• Processes spell out exactly how everything works in your business

The Implications Of Working the System

  • Before: Only I can do this
  • Empowering employees/contractors to do the work
  • After: Faster, Better, Cheaper.
  • When should we hire? – After writing your SOD the conversation is way easier – you know what it will cost
  • Weekly reports:
    • This week’s big initiative
    • Last week’s big initiative
    • KPIs
    • At the same time/day each week

Guerilla Hiring

  • Lived on minimum possible salary
  • Paid first employees more than we made
  • Went to Vietnam (to hire Drupal developers)
  • Went to the Philippines (to hire marketing people)
  • Realized a lot of people want to travel
  • Create a company worth working for…
  • Understand cash / time / mobility as a system
  • There are people in the world who want to be just like you – make them your apprentice / intern

The mistakes we’ve made

  • Thinking somebody else will grow your business for you (Hiring for growth rather than hiring for management)
  • Thinking somebody else will care as much as you
  • Spending too much time on interns
  • Not firing fast enough (implement 90 day review)

5 Things You Can Implement Today

  1. Start your SOD document. Build a culture document from day 1. Write the operating system of your business
  2. Identify a few ways you could “race” to your first full time hire
  3. Write your mission statement
  4. Start a habit for writing processes for every repeating task in your business
  5. Stop work on repeatable tasks, start working on solving the unknown


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Mike Taber: “How to Sell Anything to Anyone” – MicroConf 2013

The MicroConf Europe 2013 Hub Page with all the information can be found here

Speaker: Mike Taber (@singlefounder)


A few Caveats

  • Sales is a Learned Skill
  • Sales is a Process
  • Sales can be used for Good… or Evil
  • It’s NEVER too late to iterate on your sales pitch

Emotional Triggers

  • Greed
  • Altruism (Red Cross & other NGOs)
  • Pride
  • Fear (AuditShark – fear of being hacked)
  • Envy (People will think I am stupid, if I don’t buy)
  • Shame (People will think I’m a douche if I don’t buy)

The Power of First Impressions

  • First 0.2 seconds -> First impression
  • First 2.6 seconds –> most influential time
  • Make sure your copy is great – good first impression
  • Website speed matters: +100 milliseconds load-time results in 0.2% lower conversion rate
  • “First impressions last forever”
  • To overcome first impression, you need to overcome it in multiple contexts

Stop Selling Software

  • People don’t buy software, they buy solutions to their problems
    • They buy ways to overcome pain
    • They are outsourcing processes
    • They choose to allow other people to build things they need
    • They don’t prescirbe to the “Not Invented Here” syndrome
  • Feature – Benefit – Valued End State (example: buying ski helmet with bluetooth)
    • Billy the kid: Bluetooth – Music/Phone Calls – Self-Esteem
    • Billy’s Mom: Bluetooth – Music/Phone Calls – Peace of Mind (call Billy at any time)
  • 2 people you need to pay attention to
    • the ones who just bought your software
    • the ones who just CANCELLED your software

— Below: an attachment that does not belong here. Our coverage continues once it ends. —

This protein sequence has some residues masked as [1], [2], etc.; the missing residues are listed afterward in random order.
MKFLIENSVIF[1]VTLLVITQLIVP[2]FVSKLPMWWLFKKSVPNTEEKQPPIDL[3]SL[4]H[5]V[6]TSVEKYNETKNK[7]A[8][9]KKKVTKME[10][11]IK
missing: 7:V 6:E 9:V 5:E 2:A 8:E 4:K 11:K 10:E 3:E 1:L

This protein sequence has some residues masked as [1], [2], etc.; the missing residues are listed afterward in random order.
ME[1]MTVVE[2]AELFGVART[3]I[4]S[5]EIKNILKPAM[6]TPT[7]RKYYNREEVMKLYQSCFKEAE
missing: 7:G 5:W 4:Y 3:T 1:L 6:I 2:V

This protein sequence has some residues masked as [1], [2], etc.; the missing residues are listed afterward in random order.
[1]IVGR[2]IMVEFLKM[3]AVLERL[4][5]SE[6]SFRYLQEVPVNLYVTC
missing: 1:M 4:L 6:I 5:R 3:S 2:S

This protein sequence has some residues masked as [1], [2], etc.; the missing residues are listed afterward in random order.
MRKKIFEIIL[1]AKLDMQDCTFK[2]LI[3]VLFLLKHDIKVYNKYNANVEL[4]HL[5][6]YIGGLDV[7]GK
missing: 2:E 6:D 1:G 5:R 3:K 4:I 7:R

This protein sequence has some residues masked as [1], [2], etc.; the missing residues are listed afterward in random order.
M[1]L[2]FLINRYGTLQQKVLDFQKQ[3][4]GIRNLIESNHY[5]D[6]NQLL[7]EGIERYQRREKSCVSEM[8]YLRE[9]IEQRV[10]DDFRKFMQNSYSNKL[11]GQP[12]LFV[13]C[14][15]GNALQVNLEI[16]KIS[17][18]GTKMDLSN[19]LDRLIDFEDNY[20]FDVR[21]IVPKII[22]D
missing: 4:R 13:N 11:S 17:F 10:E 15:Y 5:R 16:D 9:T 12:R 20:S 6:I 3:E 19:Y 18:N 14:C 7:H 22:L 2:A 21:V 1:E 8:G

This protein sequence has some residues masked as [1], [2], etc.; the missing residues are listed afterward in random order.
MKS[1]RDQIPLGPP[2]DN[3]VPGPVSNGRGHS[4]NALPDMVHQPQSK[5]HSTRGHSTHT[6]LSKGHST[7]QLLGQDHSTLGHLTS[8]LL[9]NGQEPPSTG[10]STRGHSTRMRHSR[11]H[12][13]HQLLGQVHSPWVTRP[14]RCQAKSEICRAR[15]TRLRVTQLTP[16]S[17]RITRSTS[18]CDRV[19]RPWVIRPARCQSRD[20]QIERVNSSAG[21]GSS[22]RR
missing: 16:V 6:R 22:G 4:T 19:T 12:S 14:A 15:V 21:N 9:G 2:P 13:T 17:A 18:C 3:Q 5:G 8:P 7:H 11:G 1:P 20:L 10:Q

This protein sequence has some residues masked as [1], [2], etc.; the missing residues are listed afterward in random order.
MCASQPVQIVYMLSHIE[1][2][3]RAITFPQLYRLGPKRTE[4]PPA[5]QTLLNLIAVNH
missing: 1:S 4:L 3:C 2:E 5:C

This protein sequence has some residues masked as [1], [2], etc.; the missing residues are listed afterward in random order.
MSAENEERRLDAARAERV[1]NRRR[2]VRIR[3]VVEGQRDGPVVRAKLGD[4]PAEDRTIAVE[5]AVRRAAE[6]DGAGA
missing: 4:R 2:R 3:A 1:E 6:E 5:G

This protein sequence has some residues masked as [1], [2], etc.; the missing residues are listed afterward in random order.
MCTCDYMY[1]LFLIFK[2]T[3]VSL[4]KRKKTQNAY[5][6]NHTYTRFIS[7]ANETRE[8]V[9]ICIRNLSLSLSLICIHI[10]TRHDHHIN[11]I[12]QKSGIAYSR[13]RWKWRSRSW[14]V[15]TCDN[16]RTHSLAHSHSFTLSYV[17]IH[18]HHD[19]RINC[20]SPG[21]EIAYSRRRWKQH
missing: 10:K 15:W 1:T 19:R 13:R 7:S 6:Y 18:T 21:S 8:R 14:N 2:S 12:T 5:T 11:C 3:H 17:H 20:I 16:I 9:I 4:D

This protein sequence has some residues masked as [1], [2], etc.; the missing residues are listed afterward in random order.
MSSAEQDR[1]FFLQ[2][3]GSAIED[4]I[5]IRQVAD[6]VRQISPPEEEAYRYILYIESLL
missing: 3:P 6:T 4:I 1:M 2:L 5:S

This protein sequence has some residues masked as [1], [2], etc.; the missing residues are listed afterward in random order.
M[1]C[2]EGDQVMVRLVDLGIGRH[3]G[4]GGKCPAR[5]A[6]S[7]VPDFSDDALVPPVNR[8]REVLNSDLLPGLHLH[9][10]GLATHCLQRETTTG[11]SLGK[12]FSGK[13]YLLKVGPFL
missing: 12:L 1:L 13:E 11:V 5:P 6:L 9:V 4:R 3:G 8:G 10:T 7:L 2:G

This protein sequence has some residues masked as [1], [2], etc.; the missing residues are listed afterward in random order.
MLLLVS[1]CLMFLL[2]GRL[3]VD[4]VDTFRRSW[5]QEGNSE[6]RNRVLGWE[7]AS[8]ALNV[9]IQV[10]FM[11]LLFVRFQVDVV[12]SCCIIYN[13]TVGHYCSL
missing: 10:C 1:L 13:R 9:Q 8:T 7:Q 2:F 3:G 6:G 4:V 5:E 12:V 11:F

Why are People moving towards your Product?

  • Ask new customers:
    • What other things have you tried?
    • Why didn’t those things work?

Iterate on your Startup Pitch

  • First Pitch is often aweful
  • “Buy a kazoo for a dollar and help Camp Good Days” – problems:
    • What the hell is Camp Good Days
    • Sales pitch is too long
    • People are conditioned to say “No Thanks”
    • Kazoos are worthless!
    • Kazoos in the hands of children are annoying
    • No relationship with the customer (==> you have to be upfront, tell about perks)
  • Revised sales pitch: “Would you like to help little kids with cancer? (Just buy a kazoo for a dollar)”
    • No one says “No Thanks” to this anymore
  • Bonus: Be a sexist. When approaching couples, talk to the woman (She’ll look at the man and he’ll be under pressure)
  • Use Remarketing & Google Adwords
  • Talk to people (They love to tell you how much their job sucks)
  • Use A/B Testing

Does Website Speed really Matter?

  • Yes, but it’s Google’s fault
  • It’s a perception issue, NOT a speed issue (Google is fast, so your site should be fast too)
  • Reframe Perceptions (“Do you want to search the deep web?” + 1 minute delay makes people value search engine MORE)
  • Flight search engines are delayed, because people think that the algorithm works harder for them & value results more
  • Sometimes lack of insight into what is going on, makes people angry & leave
  • Don’t tell customers how hard you’re working. Show them!
  • Change the basis of comparison (Don’t get compared to Google!)

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Patrick McKenzie: “Building Things To Help Sell The Things You Build” – MicroConf 2013

The MicroConf Europe 2013 Hub Page with all the information can be found here

Speaker: Patrick McKenzie (@patio11)

Notes from Patrick’s talk at MicroConf 2013

We were all Newbies once

  • In the early years (2005 – 2008) just a nice little bit of money on the side
  • Later made enough to quit 9-5 and go entrepreneur
  • Then started – lesson learned: “Only do products that really interest you”

What should I make? (And how will I know that people buy it?)